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Hops & Freshness

Part I of a series on the age of beer, freshness and cellaring.


While it is obvious that any time is a good time for beer, time and beer have a complicated but fundamental relationship in the realm of beer enjoyment. Time affects beer just as it affects any food, but its nature can be quite fickle. Most people understand that freshness is often essential when it comes to beer, and advertising from commodity beer brewers has reinforced this notion. Time can be beer’s worst enemy. On the other hand, as the well-versed beer drinker knows, age can also be a wise friend to beer. Both consumers and retailers need to understand the interaction between time and different beer styles and the organization of fridge and shelf or cellar space should be based upon this knowledge.

The complexity of beer is attributed to the variety of sources that different flavors can be derived from: different amounts and varieties of hops and grains, different yeast strains, multitudes of flavorings at the brewer’s discretion, and the level of alcohol in the end product. Time reacts with each of these elements differently. This explains why different types of beer require different methods of storage.

Victory for Freshness Dating

Hops are the top priority when it comes to beer age and freshness is tantamount. The flavor and aroma compounds that we squeeze out of the hop flower are by far the most degradable part of beer. Any beer with substantial hop flavors or aromas should be refrigerated at all times. This includes, but is not limited to, Pale Ales, single and double India Pale Ales, and real Pilseners. Any beer where hops are central to the beer is in danger of fading to flavor oblivion in a matter of weeks to months.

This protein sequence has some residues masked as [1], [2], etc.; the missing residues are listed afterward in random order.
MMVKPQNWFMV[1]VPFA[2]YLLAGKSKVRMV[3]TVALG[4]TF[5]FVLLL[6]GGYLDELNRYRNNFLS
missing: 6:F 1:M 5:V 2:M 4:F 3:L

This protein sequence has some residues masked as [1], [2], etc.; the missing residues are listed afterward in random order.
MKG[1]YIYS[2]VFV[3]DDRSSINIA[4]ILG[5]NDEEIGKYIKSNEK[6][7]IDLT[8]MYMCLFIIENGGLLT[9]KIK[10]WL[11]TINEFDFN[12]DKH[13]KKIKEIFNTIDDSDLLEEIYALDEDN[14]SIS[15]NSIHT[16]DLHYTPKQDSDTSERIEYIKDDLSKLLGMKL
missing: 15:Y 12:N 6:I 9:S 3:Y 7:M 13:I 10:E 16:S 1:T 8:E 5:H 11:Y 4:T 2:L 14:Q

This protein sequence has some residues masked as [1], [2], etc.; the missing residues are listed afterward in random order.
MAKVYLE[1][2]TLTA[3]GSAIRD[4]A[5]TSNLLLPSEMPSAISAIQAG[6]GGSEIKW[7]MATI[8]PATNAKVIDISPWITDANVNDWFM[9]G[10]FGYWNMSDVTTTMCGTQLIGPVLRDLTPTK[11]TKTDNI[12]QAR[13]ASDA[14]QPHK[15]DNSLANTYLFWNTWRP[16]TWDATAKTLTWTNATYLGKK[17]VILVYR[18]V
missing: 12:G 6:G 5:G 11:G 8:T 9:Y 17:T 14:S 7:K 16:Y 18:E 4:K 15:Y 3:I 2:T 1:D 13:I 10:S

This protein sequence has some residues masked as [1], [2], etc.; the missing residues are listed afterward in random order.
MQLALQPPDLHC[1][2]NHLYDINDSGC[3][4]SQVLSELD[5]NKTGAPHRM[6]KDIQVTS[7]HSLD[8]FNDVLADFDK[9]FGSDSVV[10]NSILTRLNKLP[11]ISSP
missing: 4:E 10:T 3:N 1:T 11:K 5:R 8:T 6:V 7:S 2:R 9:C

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Pilsener and American Lager: Origin and Evolution

How one little beer from Czechoslovakia took American beer to hell and back.  A brief history of American mainstream beer and a comparison of its categorization by the BJCP, BeerAdvocate, and RateBeer.

Pilsner, or Pilsener, is a style of lager that originated in Pilsen (Plzeň) in the Czech Republic. It is exceptionally light in color and body and has delicate flavor. This style is properly known as Bohemian or Czech Pilsener and the quintessential example is Pilsner Urquell, which is widely available.

When this style of beer was originally developed in 1842 the public trend toward lighter looking and tasting beers had already taken off. The Germans quickly followed by creating the German Pilsener, which showcased herbal Hallertau hops from Germany rather than the spicy Saaz from the Czech Republican. These first pilseners are regarded as “true pilseners” and they each show off a certain variety of hops in the “Noble” family of hops native to that area of Europe.

The Beer Judge Certification Program (BJCP) Guidelines has a third category of Pilsner in addition to Czech/Bohemian and German: The American Pilsner. This beer is of similar composition and quality as the European counterparts, but it is made up with all American malt and hops. RateBeer also has a “Pilsener” category where Pilseners that are not Czech or German can fit in.

In the United States brewers quickly followed suit as well, but American brewers had some difficulty replicating this delicate beer. American barley was typically lower in quality and less suited for producing such a light beer. The use of adjunct grains (e.g. not barley) such as corn and rice exploded in order to provide lighter bodies that were otherwise unattainable at the time without costly importation of premium two-row barley from Northern Europe.

This specialty usage of adjuncts explains why beers like Budweiser use rice. It really was for flavor and appearance rather than to cheapen the product. Of course, over time adjuncts like corn and rice began to serve a dual purpose and provided both the lighter body consumers desired as well as offering cheap filler for thrifty brewers. While there are limits today on the percentage of adjuncts that may be in a beer, cheap lagers can be made with as little as 60% barley malt.

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